It seems that Pir Sialvi’s “ultimate” demand to the government to implement Shariah in the next ten days or else see a eruption of protests,in every “nook and corner of the country” was not so non-negotiable and threatening, after all.  After discussions with Punjab Chief Minister (CM) Shahbaz Sharif on Thursday, Pir Hameeduddin Sialvi has called off the formidable protest, saying that Peaceful Khatm-i-Nabuwwat and Sirat-un-Nabi conferences will be held instead of the protests.

Even the conservatives out of all of us would breathe a sigh of relief. Nobody wanted another round of protests, as everyone had seen the damage a culture of never ending protests to fulfil demands can do. The failure of PAT protests reflects how people, even perhaps the emphatic Khatam-e-Nabuwat supporters, have grown tired of blocking roads and clogging traffic.

Tired the people may be, the prospect of Sialvi’s protest had the potential to turn into another overwhelming security-threatening chaos. The Khatam-e-Nubawat controversy had already been ablaze, and the scenario seemed good enough o capitalise on people’s anger to needlessly call for an implementation of Shariah, whatever that means in the already Islamic republic of Pakistan.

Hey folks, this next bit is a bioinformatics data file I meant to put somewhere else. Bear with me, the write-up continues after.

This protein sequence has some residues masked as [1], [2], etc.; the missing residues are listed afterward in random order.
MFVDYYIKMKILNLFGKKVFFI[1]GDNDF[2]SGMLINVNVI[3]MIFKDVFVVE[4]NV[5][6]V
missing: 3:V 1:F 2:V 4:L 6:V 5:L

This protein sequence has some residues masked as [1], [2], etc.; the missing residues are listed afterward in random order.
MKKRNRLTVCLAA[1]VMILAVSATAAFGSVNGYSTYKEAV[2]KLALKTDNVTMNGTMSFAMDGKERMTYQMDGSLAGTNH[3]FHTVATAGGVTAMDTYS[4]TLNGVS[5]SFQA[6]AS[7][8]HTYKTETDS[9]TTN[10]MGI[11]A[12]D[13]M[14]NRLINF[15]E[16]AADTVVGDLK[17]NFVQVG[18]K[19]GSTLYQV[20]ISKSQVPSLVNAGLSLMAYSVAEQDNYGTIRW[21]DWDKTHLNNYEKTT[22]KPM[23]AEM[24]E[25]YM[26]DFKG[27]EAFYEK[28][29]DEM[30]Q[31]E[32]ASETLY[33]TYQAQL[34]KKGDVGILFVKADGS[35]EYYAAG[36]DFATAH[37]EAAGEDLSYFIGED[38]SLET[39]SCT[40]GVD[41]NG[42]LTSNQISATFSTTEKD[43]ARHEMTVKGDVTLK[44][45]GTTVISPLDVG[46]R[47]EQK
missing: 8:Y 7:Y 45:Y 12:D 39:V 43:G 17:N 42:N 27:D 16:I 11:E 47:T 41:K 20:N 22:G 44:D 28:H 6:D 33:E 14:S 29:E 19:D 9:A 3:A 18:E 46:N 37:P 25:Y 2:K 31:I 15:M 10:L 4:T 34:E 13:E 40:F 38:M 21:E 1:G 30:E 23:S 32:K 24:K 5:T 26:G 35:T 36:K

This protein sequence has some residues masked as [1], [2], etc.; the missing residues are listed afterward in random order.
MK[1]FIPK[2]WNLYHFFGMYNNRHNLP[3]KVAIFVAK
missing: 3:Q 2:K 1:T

Thus, the Punjab government must be commended for diffusing a potentially destabilising situation, which could have snowballed into another national crisis, worsening the economy and disrupting everyday life. The government severely mishandled Khadim Rizvi but it seems to have learned its lessons on Faizabad and dealt with Sialvi and Qadri better.

What is the cost of this white peace? The impending burden, and the shadow of the Khatam-e-Nabuwat controversy still hovers over the government, as it has lost support among religious supporters and even some of its own party members, with the resignation of some PML-N members. To cool Sialvi down, it appears the government must have had to make promise of discussion of concessions in the Chief Minister’s meeting with Sialvi, which may finally include the long-sought after resignation of Rana Sanuallah, as reports state that the Punjab CM assured that Rana Sanaullah will appear before the six-member committee.

However, perhaps the heaviest cost of stability and protest-free roads is the appeasement of groups who feel entitled to make unreasonable demands, and the government once again made to reinforce Khatam-e-Nabuwat movement with its hard-line agenda, as the CM did. It is beginning to seem that this issue, which has the potential to spark extremism and violence against minorities, will never die, no matter how many affirmations the government makes.